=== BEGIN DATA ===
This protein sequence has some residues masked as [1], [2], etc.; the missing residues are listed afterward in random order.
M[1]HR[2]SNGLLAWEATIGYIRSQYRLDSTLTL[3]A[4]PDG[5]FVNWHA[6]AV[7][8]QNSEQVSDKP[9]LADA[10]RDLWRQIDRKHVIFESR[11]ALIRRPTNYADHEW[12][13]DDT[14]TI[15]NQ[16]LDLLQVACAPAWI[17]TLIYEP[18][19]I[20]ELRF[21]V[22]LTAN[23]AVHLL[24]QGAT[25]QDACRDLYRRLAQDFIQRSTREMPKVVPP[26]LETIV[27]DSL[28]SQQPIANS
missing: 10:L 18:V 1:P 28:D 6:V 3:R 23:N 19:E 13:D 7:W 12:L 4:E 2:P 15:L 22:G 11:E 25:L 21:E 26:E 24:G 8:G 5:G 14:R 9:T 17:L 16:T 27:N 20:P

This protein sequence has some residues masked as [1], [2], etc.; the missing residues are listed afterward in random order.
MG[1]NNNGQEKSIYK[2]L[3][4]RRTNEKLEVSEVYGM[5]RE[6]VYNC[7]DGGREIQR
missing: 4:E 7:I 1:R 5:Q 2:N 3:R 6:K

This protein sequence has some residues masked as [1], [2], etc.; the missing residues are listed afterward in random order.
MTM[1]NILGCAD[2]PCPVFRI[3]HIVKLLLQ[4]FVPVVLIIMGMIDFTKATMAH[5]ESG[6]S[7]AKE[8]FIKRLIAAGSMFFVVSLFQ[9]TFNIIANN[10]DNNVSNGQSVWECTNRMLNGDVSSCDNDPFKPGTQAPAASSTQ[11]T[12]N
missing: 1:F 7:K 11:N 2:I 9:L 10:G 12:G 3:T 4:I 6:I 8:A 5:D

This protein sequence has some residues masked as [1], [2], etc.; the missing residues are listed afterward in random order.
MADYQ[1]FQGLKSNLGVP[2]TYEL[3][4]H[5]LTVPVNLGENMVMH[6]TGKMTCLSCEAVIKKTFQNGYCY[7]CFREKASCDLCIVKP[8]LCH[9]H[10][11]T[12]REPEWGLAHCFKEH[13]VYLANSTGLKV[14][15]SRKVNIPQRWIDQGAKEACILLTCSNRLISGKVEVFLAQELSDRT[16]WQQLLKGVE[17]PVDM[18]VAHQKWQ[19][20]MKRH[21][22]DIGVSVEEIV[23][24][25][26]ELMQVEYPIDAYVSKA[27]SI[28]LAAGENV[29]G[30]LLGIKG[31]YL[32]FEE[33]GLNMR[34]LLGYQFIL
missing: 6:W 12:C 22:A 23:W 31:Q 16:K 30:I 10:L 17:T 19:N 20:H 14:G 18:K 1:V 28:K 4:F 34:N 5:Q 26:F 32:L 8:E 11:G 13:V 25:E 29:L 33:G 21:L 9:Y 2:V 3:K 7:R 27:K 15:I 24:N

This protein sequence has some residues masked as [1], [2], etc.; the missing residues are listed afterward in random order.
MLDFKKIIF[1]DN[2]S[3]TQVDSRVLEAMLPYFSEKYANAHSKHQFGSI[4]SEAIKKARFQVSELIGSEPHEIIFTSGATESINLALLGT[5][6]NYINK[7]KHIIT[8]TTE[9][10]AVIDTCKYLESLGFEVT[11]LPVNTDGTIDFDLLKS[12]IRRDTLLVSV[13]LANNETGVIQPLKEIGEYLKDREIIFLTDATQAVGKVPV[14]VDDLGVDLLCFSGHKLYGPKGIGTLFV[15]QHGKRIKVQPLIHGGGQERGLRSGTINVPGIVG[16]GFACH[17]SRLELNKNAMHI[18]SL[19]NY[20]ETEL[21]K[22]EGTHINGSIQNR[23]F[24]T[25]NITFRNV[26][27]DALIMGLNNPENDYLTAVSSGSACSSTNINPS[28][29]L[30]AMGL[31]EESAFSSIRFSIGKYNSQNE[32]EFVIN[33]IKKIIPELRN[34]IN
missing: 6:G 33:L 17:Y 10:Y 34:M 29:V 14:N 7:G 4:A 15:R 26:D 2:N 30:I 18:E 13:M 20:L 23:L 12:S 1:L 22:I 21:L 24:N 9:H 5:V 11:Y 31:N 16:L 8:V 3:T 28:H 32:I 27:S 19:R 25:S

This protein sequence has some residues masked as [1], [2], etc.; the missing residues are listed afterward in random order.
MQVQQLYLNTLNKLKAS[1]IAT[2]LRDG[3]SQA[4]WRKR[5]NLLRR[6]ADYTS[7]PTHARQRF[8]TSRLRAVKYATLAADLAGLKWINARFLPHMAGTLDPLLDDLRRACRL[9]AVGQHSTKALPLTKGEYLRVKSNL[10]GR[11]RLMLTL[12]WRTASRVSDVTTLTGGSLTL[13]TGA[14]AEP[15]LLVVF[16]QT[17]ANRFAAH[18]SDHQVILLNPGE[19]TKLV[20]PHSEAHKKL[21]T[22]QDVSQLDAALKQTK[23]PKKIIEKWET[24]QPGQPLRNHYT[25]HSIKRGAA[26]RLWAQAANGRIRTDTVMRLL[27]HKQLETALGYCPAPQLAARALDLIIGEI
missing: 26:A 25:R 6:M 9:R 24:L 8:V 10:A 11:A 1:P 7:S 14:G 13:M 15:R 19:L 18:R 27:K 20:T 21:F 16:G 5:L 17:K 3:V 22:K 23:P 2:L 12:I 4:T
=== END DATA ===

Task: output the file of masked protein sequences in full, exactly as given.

This protein sequence has some residues masked as [1], [2], etc.; the missing residues are listed afterward in random order.
M[1]HR[2]SNGLLAWEATIGYIRSQYRLDSTLTL[3]A[4]PDG[5]FVNWHA[6]AV[7][8]QNSEQVSDKP[9]LADA[10]RDLWRQIDRKHVIFESR[11]ALIRRPTNYADHEW[12][13]DDT[14]TI[15]NQ[16]LDLLQVACAPAWI[17]TLIYEP[18][19]I[20]ELRF[21]V[22]LTAN[23]AVHLL[24]QGAT[25]QDACRDLYRRLAQDFIQRSTREMPKVVPP[26]LETIV[27]DSL[28]SQQPIANS
missing: 10:L 18:V 1:P 28:D 6:V 3:R 23:N 19:E 13:D 7:W 12:L 4:E 2:P 15:L 22:G 11:E 25:L 21:E 26:E 24:G 8:G 5:G 14:R 9:T 17:L 16:T 27:N 20:P

This protein sequence has some residues masked as [1], [2], etc.; the missing residues are listed afterward in random order.
MG[1]NNNGQEKSIYK[2]L[3][4]RRTNEKLEVSEVYGM[5]RE[6]VYNC[7]DGGREIQR
missing: 4:E 7:I 1:R 5:Q 2:N 3:R 6:K

This protein sequence has some residues masked as [1], [2], etc.; the missing residues are listed afterward in random order.
MTM[1]NILGCAD[2]PCPVFRI[3]HIVKLLLQ[4]FVPVVLIIMGMIDFTKATMAH[5]ESG[6]S[7]AKE[8]FIKRLIAAGSMFFVVSLFQ[9]TFNIIANN[10]DNNVSNGQSVWECTNRMLNGDVSSCDNDPFKPGTQAPAASSTQ[11]T[12]N
missing: 1:F 7:K 11:N 2:I 9:L 10:G 12:G 3:T 4:I 6:I 8:A 5:D

This protein sequence has some residues masked as [1], [2], etc.; the missing residues are listed afterward in random order.
MADYQ[1]FQGLKSNLGVP[2]TYEL[3][4]H[5]LTVPVNLGENMVMH[6]TGKMTCLSCEAVIKKTFQNGYCY[7]CFREKASCDLCIVKP[8]LCH[9]H[10][11]T[12]REPEWGLAHCFKEH[13]VYLANSTGLKV[14][15]SRKVNIPQRWIDQGAKEACILLTCSNRLISGKVEVFLAQELSDRT[16]WQQLLKGVE[17]PVDM[18]VAHQKWQ[19][20]MKRH[21][22]DIGVSVEEIV[23][24][25][26]ELMQVEYPIDAYVSKA[27]SI[28]LAAGENV[29]G[30]LLGIKG[31]YL[32]FEE[33]GLNMR[34]LLGYQFIL
missing: 6:W 12:C 22:A 23:W 31:Q 16:K 30:I 10:L 17:T 19:N 20:H 14:G 18:K 1:V 28:K 4:F 34:N 5:Q 26:F 32:L 8:E 11:G 13:V 25:E 29:L 33:G 21:L 9:Y 2:V 3:K 7:R 27:K 15:I 24:N

This protein sequence has some residues masked as [1], [2], etc.; the missing residues are listed afterward in random order.
MLDFKKIIF[1]DN[2]S[3]TQVDSRVLEAMLPYFSEKYANAHSKHQFGSI[4]SEAIKKARFQVSELIGSEPHEIIFTSGATESINLALLGT[5][6]NYINK[7]KHIIT[8]TTE[9][10]AVIDTCKYLESLGFEVT[11]LPVNTDGTIDFDLLKS[12]IRRDTLLVSV[13]LANNETGVIQPLKEIGEYLKDREIIFLTDATQAVGKVPV[14]VDDLGVDLLCFSGHKLYGPKGIGTLFV[15]QHGKRIKVQPLIHGGGQERGLRSGTINVPGIVG[16]GFACH[17]SRLELNKNAMHI[18]SL[19]NY[20]ETEL[21]K[22]EGTHINGSIQNR[23]F[24]T[25]NITFRNV[26][27]DALIMGLNNPENDYLTAVSSGSACSSTNINPS[28][29]L[30]AMGL[31]EESAFSSIRFSIGKYNSQNE[32]EFVIN[33]IKKIIPELRN[34]IN
missing: 6:G 33:L 17:Y 10:Y 34:M 29:V 14:N 7:G 4:A 15:R 26:D 2:N 30:I 18:E 13:M 20:L 23:L 12:S 1:L 22:I 21:L 24:N 9:H 5:V 11:Y 31:N 16:L 8:V 3:T 28:H 32:I 27:S 19:R 25:S

This protein sequence has some residues masked as [1], [2], etc.; the missing residues are listed afterward in random order.
MQVQQLYLNTLNKLKAS[1]IAT[2]LRDG[3]SQA[4]WRKR[5]NLLRR[6]ADYTS[7]PTHARQRF[8]TSRLRAVKYATLAADLAGLKWINARFLPHMAGTLDPLLDDLRRACRL[9]AVGQHSTKALPLTKGEYLRVKSNL[10]GR[11]RLMLTL[12]WRTASRVSDVTTLTGGSLTL[13]TGA[14]AEP[15]LLVVF[16]QT[17]ANRFAAH[18]SDHQVILLNPGE[19]TKLV[20]PHSEAHKKL[21]T[22]QDVSQLDAALKQTK[23]PKKIIEKWET[24]QPGQPLRNHYT[25]HSIKRGAA[26]RLWAQAANGRIRTDTVMRLL[27]HKQLETALGYCPAPQLAARALDLIIGEI
missing: 26:A 25:R 6:M 9:R 24:L 8:V 10:A 11:A 1:P 7:S 14:G 13:M 15:R 19:L 18:R 27:K 20:T 21:F 16:G 5:L 17:K 3:V 22:K 23:P 2:L 12:I 4:T